spreading dogbane

(Apocynum androsaemifolium)

Conservation Status
spreading dogbane
  IUCN Red List

not listed


NNR - Unranked

SNR - Unranked


not listed

  Great Plains

UPL - Obligate upland


UPL - Obligate upland

  Northcentral & Northeast

UPL - Obligate upland


Spreading dogbane is an erect perennial rising from a fibrous rhizome, often forming colonies. It may take the form of an erect but inclined, branched stem, or it may be many-branched, in which case there is no central stem. The stems and leaves contain a milky juice.

The stems are usually red or tinged with red.

Leaves are opposite, untoothed, and egg-shaped or roughly egg-shaped but two or more times as long as wide with more or less straight sides. They are 1 to 3½ long and droop downward from the stem on short leaf stalks. They are tipped with a sharp, slender point. The upper surface is hairless and dark green. The underside is pale is usually hairy.

The inflorescence is a branched cluster with many flowers at the end of each stem and branched clusters with fewer flowers from the upper leaf axils. It usually extends beyond the leaves.

The flowers are ¼ to wide, fragrant, and nodding on flower stalks that are just over long.

The 5 petals are united at the base to form a bell shaped cylinder with 5 lobes. They are pale pink with dark pink vertical stripes. The lobes spread or curve backward strongly at their tips.

The fruit is a pair of 3 to 5½ long slender seed pods.




8 to 32


Flower Color


Pale pink with dark pink veins


Similar Species


Indian hemp (Apocynum cannabinum) is a taller plant. The leaves are usually erect or ascending, sometimes widely spreading. The inflorescence usually does not extend beyond the leaves. The flower is smaller, urn-shaped, and white or greenish white with no pink stripes. The corolla lobes are erect to spreading and do not curve backward.


Borders of upland woods, occasionally in fields and roadsides. Full sun.




June to August


Pests and Diseases






Distribution Map



2, 3, 4, 5, 7, 28, 29, 30.









  Kingdom Plantae (green algae and land plants)  
  Subkingdom Viridiplantae (green plants)  
  Infrakingdom Streptophyta (land plants and green algae)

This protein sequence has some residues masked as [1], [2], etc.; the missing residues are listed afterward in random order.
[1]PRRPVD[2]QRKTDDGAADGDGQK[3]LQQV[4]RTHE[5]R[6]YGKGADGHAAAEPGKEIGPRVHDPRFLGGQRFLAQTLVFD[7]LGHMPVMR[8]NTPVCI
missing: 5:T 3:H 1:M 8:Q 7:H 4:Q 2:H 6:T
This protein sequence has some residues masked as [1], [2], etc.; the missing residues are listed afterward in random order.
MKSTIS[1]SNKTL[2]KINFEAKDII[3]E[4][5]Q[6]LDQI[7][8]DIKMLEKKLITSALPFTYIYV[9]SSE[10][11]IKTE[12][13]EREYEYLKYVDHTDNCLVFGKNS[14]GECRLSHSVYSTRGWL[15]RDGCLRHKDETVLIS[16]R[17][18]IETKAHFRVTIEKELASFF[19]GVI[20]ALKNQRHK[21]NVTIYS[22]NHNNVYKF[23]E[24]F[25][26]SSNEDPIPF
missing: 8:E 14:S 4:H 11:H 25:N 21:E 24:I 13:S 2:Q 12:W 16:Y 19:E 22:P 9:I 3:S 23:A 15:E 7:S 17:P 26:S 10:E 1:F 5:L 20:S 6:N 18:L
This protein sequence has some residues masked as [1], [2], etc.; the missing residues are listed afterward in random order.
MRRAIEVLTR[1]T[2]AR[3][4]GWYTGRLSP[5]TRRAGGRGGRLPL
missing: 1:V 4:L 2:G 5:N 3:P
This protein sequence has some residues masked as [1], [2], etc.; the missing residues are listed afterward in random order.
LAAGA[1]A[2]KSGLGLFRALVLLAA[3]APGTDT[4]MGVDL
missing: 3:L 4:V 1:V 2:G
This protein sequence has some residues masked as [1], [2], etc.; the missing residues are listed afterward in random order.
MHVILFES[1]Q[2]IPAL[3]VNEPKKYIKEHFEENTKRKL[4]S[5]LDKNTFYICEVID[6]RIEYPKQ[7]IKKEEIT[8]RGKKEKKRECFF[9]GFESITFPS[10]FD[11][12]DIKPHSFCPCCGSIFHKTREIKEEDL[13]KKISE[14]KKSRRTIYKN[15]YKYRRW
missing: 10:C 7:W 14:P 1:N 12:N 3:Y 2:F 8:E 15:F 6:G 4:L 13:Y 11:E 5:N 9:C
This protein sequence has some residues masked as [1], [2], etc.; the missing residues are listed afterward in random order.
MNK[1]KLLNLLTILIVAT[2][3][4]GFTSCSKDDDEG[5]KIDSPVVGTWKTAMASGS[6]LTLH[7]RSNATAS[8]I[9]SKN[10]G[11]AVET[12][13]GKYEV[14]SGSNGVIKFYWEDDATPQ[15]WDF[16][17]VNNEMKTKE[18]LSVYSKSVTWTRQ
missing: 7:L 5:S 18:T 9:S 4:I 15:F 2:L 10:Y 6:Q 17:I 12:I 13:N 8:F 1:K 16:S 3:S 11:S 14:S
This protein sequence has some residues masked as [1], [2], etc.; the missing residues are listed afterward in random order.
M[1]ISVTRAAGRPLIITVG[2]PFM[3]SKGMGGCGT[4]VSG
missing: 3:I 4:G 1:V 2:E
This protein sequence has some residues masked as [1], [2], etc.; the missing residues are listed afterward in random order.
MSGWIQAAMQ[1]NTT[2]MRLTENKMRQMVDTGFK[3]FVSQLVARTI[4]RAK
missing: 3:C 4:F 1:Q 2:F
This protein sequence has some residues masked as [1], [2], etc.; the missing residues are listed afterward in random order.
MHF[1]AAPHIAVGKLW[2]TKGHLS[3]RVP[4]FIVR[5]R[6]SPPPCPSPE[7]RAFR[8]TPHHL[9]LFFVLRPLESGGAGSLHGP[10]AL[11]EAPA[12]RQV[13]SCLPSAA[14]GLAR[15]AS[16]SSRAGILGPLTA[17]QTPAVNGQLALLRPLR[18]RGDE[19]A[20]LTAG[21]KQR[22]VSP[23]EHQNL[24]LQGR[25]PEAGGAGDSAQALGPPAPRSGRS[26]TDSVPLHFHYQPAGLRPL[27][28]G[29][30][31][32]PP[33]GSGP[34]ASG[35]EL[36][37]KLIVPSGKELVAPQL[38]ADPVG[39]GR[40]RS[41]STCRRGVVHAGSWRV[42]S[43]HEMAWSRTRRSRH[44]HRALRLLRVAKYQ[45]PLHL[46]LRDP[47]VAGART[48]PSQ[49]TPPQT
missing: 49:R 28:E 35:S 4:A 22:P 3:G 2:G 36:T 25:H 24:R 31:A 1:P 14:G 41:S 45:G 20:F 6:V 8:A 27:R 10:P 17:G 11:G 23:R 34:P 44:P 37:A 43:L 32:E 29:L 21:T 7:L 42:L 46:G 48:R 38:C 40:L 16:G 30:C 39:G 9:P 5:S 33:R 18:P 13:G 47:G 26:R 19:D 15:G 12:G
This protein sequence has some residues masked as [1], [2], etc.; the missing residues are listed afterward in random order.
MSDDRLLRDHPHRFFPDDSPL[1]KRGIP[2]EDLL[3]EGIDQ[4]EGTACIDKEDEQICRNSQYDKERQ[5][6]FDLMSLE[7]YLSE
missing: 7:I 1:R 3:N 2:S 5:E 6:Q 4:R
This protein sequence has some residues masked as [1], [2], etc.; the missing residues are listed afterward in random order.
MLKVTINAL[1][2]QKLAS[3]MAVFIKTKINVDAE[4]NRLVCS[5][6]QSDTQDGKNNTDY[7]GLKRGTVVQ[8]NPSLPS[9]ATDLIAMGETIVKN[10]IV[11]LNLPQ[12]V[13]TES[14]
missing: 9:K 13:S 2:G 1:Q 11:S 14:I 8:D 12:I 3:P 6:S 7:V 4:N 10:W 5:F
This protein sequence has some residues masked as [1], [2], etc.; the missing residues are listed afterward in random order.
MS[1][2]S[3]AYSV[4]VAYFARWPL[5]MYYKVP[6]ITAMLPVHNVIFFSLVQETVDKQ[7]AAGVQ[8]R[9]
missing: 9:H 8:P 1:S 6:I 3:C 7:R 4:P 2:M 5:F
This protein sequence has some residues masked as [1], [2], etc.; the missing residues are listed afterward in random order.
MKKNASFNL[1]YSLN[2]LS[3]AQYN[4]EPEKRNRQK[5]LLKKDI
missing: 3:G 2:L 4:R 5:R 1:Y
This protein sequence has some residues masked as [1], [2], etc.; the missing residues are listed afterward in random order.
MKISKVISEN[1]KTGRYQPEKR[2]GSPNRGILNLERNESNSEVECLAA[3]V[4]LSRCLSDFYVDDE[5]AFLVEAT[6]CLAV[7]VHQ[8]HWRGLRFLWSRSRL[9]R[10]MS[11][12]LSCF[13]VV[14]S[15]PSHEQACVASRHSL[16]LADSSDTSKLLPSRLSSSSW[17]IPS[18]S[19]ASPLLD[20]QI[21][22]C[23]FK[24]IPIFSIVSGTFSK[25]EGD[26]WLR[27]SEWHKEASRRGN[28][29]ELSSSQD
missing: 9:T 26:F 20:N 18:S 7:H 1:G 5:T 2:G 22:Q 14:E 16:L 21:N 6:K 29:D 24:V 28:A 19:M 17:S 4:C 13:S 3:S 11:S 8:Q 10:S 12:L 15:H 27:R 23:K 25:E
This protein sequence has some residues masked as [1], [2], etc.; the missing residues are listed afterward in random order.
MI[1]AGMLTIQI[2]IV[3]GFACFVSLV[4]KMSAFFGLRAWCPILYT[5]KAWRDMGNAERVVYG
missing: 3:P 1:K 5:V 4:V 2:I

Superdivision Embryophyta (land plants)  
  Division Tracheophyta (vascular plants)  
  Subdivision Spermatophytina (seed plants)  
  Class Magnoliopsida (flowering plants)  
  Superorder Asteranae  


Gentianales (gentians, dogbanes, madders, and allies)  


Apocynaceae (dogbane)  
  Subfamily Apocynoideae  
  Tribe Apocyneae  
  Subtribe Apocyinae  


Apocynum (dogbanes)  

Subordinate Taxa






Apocynum ambigens

Apocynum androsaemifolium var. glabrum

Apocynum androsaemifolium var. griseum

Apocynum androsaemifolium var. incanum

Apocynum androsaemifolium var. intermedium

Apocynum androsaemifolium ssp. pumilum

Apocynum androsaemifolium var. pumilum

Apocynum androsaemifolium var. tomentellum

Apocynum androsaemifolium var. woodsonii

Apocynum pumilum

Apocynum pumilum var. rhomboideum

Apocynum scopulorum


Common Names


bitter dogbane



common dogbane



flytrap dogbane


low dogbane

milk ipecac

mountain dogbane

smooth mountain dogbane

spreading dogbane

wandering milkweed












The upper angle where the leaf stalk meets the stem.



A collective name for all of the petals of a flower.



A horizontal, usually underground stem. It serves as a reproductive structure, producing roots below and shoots above at the nodes.

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Copyright DianesDigitals

  Spreading Dogbane
Andree Reno Sanborn
  Spreading Dogbane  

Apocynum androsaemifolium

Information from USDA NRCS National Plant Data Center (pdf):

Alternate Names: Dogbane, milkweed, honeybloom, bitter root, black hemp, hemp dogbane, lechuguilla, westernwall

Warning - Indian hemp can be toxic if ingested without proper preparation.